Skip to main content
Kent Academic Repository

The Atomistic Structure of Amorphous Carbonate, Phosphate and Sulfate Biominerals

Cobourne, Glyn David (2017) The Atomistic Structure of Amorphous Carbonate, Phosphate and Sulfate Biominerals. Doctor of Philosophy (PhD) thesis, University of Kent,. (Access to this publication is currently restricted. You may be able to access a copy if URLs are provided) (KAR id:75161)

Language: English

Restricted to Repository staff only until 30 April 2025.
Contact us about this Publication
[thumbnail of 308PhD Thesis _ Glyn Cobourne 2019.pdf]


Biominerals are key to all life, whether they make up exoskeletons of marine organisms (amorphous calcium carbonate), human bones (amorphous calcium phosphate) or being signs of extra-terrestrial life (amorphous iron sulfate) but little is know of their atomistic structures. How they behave could be determined by this structure and knowledge of this could lead to favouring certain crystallisation pathways or indeed speeding up the process, ie. If someone breaks their arm, can we induce faster healing? In the present study, amorphous biominerals including carbonates, phosphates and sulfates are synthesised (stabilised where necessary). The proton content is reduced either via heat-treatment or deuteratation. The deuteration method is the first of its kind and enabled the materials of study to be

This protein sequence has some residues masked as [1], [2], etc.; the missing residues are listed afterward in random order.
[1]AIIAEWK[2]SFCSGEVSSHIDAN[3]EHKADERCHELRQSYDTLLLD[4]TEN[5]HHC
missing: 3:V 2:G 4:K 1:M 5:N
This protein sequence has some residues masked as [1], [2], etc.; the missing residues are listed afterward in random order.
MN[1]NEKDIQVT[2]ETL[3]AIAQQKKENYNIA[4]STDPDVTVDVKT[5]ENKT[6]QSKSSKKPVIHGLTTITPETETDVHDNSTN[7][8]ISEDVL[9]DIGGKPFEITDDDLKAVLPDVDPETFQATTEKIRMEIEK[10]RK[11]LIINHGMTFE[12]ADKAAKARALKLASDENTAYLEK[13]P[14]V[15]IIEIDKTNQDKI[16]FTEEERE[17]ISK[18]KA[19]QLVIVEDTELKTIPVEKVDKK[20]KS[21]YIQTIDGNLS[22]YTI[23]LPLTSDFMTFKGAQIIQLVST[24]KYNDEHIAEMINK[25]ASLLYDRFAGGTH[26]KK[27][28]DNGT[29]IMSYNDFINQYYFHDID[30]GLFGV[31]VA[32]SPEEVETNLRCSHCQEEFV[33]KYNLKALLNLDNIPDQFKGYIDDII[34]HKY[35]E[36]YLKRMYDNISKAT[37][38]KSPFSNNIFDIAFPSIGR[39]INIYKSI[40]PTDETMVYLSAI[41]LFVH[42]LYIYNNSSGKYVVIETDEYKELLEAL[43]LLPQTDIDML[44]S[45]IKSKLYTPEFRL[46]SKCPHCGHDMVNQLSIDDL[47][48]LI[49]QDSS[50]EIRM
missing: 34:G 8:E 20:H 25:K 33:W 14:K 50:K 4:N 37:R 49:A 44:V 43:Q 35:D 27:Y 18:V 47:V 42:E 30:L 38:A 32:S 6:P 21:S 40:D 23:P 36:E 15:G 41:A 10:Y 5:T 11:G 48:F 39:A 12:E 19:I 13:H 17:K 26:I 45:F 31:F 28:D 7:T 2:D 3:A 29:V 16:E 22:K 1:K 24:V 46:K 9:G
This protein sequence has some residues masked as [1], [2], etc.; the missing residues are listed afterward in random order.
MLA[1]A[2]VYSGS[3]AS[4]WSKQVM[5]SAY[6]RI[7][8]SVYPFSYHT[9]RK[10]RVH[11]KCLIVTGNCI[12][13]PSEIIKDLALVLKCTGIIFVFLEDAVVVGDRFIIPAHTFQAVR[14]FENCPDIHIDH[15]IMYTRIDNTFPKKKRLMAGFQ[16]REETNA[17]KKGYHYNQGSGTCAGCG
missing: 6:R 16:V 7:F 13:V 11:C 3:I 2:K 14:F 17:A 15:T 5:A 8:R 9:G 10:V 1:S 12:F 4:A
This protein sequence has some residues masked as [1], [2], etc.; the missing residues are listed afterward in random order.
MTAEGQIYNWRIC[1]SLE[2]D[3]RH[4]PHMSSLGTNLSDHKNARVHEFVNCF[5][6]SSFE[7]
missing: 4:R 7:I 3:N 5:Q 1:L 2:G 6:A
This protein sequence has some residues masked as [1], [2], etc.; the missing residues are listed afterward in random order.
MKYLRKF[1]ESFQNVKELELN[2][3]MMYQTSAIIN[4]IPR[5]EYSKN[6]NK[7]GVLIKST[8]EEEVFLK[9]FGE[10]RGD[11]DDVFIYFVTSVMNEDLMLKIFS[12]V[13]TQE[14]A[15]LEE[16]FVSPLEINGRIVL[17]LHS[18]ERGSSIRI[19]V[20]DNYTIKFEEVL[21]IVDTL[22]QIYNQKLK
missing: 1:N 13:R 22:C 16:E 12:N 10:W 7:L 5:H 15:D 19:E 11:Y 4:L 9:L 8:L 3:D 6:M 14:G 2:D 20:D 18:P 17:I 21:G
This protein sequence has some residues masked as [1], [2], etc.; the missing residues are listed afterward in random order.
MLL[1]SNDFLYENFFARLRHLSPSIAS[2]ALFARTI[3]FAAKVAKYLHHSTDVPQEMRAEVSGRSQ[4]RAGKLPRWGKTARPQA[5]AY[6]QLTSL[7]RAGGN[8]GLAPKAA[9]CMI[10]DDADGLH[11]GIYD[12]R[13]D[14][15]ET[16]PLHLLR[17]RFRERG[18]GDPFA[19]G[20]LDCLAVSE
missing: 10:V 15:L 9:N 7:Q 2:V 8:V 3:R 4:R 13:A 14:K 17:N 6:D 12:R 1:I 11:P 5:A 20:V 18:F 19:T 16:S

examined at central facilities via x-ray and neutron diffraction. For the first time, neutron diffraction experiments have been conducted on amorphous calcium and magnesium carbonates. Also, a first synthesis of deuterated amorphous biominerals including amorphous calcium carbonate (ACC), amorphous magnesium carbonate (AMC) and amorphous calcium phosphate (ACP). Diffraction data from these materials are utilised by the empirical potential structure refinement (EPSR) algorithm to generate atomistic models using Reverse Monte Carlo (RMC). These models used well defined molecular units and yielded results showing the calcium distribution throughout ACC to be uniformed, contrary to former reports on the atomistic structure of ACC.

Item Type: Thesis (Doctor of Philosophy (PhD))
Thesis advisor: Mountjoy, Gavin
Subjects: Q Science > QC Physics
Divisions: Divisions > Division of Natural Sciences > Physics and Astronomy
SWORD Depositor: System Moodle
Depositing User: System Moodle
Date Deposited: 15 Jul 2019 08:54 UTC
Last Modified: 21 Apr 2022 08:09 UTC
Resource URI: (The current URI for this page, for reference purposes)

University of Kent Author Information

Cobourne, Glyn David.

Creator's ORCID:
CReDIT Contributor Roles:
  • Depositors only (login required):

Total unique views for this document in KAR since July 2020. For more details click on the image.